In ancient times, cryptography fell within the range of interests of classics of science such as Pythagoras, Aristotle, and Plato; in the middle ages, it was studied by permanent mathematicians G. Cardano, F. Viete, J. Wallis; later, much attention was paid to cryptography by W. Leibniz, L. Euler, and Ch. Goldbach; and finally, a considerable progress of cryptography in the XX-th century is due to C. Shannon, A. Turing, and V. Kotel'nikov.

 

An eminent American engineer and mathematician Claude Elwood Shannon (1916-2001) in many respects contributed to the transformation of cryptography into a scientific discipline. His fundamental work "Communication Theory of Secrecy Systems" was prepared in 1946 as a confidential report, and was declassified and published in 1949. In that paper, Shannon proved, in particular, that only those ciphers can be perfect (absolutely reliable) which have the key uncertainty not less than the amount of information enciphered (in other words, the number of different keys is at least as great as the number of messages). He also gave examples of such ciphers, which were already familiar to practitioners.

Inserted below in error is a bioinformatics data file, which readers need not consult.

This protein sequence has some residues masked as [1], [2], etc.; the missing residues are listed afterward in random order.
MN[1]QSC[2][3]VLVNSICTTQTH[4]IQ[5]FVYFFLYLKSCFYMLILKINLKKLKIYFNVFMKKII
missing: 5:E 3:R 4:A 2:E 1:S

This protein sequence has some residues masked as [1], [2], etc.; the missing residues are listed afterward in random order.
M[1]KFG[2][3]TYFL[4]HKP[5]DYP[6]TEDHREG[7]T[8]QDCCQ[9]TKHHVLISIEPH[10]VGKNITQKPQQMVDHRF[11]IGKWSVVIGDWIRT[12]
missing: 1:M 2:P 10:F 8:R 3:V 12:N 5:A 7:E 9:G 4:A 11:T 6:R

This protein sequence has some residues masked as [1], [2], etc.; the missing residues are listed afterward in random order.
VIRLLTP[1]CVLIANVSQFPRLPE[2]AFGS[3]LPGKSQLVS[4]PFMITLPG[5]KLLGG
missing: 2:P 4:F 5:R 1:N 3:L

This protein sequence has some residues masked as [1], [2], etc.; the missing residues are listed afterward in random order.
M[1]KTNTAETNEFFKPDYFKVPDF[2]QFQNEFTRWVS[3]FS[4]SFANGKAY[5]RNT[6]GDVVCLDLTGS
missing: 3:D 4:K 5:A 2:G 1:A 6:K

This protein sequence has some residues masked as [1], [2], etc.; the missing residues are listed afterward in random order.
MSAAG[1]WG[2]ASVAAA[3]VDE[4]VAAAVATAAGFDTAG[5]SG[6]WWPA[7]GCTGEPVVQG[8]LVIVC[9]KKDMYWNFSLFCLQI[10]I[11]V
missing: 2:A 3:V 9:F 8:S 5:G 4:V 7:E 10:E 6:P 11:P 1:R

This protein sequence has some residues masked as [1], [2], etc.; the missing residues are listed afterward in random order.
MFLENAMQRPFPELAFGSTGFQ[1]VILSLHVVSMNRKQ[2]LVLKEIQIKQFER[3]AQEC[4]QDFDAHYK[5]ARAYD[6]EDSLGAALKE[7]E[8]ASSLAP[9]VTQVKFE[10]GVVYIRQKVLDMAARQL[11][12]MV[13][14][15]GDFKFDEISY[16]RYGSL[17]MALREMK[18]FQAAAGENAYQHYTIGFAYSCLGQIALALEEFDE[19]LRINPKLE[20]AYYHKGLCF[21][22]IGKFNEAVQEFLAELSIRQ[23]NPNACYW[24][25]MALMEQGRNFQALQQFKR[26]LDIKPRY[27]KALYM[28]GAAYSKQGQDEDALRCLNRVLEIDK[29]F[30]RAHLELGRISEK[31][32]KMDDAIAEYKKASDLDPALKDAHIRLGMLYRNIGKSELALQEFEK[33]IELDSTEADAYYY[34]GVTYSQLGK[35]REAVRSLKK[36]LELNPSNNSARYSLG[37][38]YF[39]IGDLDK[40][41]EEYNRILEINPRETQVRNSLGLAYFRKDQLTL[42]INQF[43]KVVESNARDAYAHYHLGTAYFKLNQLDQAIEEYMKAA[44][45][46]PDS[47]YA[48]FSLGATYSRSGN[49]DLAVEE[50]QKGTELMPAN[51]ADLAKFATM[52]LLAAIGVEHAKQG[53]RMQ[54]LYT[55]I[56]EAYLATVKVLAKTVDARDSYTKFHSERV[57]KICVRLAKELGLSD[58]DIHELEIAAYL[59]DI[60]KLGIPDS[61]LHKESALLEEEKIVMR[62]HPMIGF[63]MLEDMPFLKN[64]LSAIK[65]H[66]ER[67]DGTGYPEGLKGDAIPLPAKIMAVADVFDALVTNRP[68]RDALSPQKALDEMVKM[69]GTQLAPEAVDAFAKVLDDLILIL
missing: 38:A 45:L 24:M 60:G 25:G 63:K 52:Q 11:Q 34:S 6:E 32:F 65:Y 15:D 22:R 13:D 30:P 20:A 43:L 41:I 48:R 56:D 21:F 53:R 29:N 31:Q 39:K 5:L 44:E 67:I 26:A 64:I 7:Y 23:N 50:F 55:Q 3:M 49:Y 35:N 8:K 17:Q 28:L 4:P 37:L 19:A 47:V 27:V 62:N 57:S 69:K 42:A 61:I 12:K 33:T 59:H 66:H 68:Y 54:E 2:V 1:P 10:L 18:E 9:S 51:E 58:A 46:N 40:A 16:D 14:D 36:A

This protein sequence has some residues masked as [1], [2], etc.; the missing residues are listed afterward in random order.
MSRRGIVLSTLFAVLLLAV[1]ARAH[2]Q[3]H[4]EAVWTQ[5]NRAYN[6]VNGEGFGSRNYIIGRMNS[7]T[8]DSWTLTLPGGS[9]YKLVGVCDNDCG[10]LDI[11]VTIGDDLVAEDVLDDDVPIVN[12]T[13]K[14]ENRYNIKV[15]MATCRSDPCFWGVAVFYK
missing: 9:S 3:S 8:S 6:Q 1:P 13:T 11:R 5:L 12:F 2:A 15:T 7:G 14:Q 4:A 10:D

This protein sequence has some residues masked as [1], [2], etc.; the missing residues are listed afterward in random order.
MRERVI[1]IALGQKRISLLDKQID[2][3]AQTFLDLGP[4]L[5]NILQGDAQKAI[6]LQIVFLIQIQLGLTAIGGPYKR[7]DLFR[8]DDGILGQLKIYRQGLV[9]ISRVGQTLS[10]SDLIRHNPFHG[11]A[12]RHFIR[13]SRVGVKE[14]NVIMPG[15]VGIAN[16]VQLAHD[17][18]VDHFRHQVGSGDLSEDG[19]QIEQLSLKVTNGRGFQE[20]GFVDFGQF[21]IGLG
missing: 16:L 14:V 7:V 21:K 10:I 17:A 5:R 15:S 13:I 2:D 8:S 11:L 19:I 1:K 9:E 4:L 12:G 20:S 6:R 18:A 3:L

A famous English mathematician Alan Turing (1912‑1954) formalized the concept of algorithm by putting it in the form of an abstract computer, which is now called Turing machine. He also designed a specialized machine for key testing, a participant of operation ULTRA.

 

Vladimir Aleksandrovich Kotel'nikov (1908‑2005), a prominent Russian scientist and radio engineer, in his work "Basic principles of automatic encryption" dated June 19, 1941, formulated and proved by mathematical means some necessary and sufficient conditions for the unbreakability of an enciphering system; namely, the interception of the ciphertext by the opponent should not change the probabilities of the keys being used.

 

Remarks on the history of cryptography in the USSR.

In 1917, after Russia has experienced a socialist revolution, cryptographers of the tsarist regime took the counterrevolution side. Soviet Government used both tsar and revolutionary ciphers, which caused a lot of trouble. In 1921, a special department was founded by the government, which had to deal with design and exploitation of ciphers. So, they have to start from scratch.